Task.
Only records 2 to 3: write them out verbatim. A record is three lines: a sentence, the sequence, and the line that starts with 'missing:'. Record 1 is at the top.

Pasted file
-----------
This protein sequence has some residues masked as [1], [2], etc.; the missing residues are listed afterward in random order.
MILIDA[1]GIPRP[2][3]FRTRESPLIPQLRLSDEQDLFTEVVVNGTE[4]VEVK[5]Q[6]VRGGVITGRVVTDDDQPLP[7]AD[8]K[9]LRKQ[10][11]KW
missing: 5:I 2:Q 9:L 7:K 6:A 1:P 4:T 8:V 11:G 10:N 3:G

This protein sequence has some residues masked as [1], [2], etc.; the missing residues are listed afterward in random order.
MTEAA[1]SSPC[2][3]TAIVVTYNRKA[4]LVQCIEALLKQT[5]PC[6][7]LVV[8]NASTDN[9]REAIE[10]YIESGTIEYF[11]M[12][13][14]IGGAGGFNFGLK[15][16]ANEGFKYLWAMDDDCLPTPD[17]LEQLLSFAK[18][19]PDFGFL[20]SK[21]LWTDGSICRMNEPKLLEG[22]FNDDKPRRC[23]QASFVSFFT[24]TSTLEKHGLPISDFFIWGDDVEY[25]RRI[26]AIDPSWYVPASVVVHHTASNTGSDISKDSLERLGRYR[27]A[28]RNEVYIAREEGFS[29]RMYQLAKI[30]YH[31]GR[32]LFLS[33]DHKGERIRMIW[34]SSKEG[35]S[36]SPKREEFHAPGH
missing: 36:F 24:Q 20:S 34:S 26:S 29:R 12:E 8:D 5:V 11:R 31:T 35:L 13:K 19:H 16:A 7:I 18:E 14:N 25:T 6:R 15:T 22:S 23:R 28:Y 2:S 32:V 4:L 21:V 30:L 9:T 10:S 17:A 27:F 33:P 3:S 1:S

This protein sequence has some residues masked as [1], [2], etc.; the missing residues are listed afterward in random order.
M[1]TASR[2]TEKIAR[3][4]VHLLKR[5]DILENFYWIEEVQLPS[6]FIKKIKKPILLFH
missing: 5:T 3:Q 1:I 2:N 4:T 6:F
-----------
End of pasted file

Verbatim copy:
This protein sequence has some residues masked as [1], [2], etc.; the missing residues are listed afterward in random order.
MTEAA[1]SSPC[2][3]TAIVVTYNRKA[4]LVQCIEALLKQT[5]PC[6][7]LVV[8]NASTDN[9]REAIE[10]YIESGTIEYF[11]M[12][13][14]IGGAGGFNFGLK[15][16]ANEGFKYLWAMDDDCLPTPD[17]LEQLLSFAK[18][19]PDFGFL[20]SK[21]LWTDGSICRMNEPKLLEG[22]FNDDKPRRC[23]QASFVSFFT[24]TSTLEKHGLPISDFFIWGDDVEY[25]RRI[26]AIDPSWYVPASVVVHHTASNTGSDISKDSLERLGRYR[27]A[28]RNEVYIAREEGFS[29]RMYQLAKI[30]YH[31]GR[32]LFLS[33]DHKGERIRMIW[34]SSKEG[35]S[36]SPKREEFHAPGH
missing: 36:F 24:Q 20:S 34:S 26:S 29:R 12:E 8:D 5:V 11:R 31:T 35:L 13:K 19:H 16:A 7:I 18:E 14:N 25:T 6:R 15:T 22:S 23:R 28:Y 2:S 32:V 4:L 21:V 30:L 9:T 10:S 17:A 27:F 33:P 3:S 1:S

This protein sequence has some residues masked as [1], [2], etc.; the missing residues are listed afterward in random order.
M[1]TASR[2]TEKIAR[3][4]VHLLKR[5]DILENFYWIEEVQLPS[6]FIKKIKKPILLFH
missing: 5:T 3:Q 1:I 2:N 4:T 6:F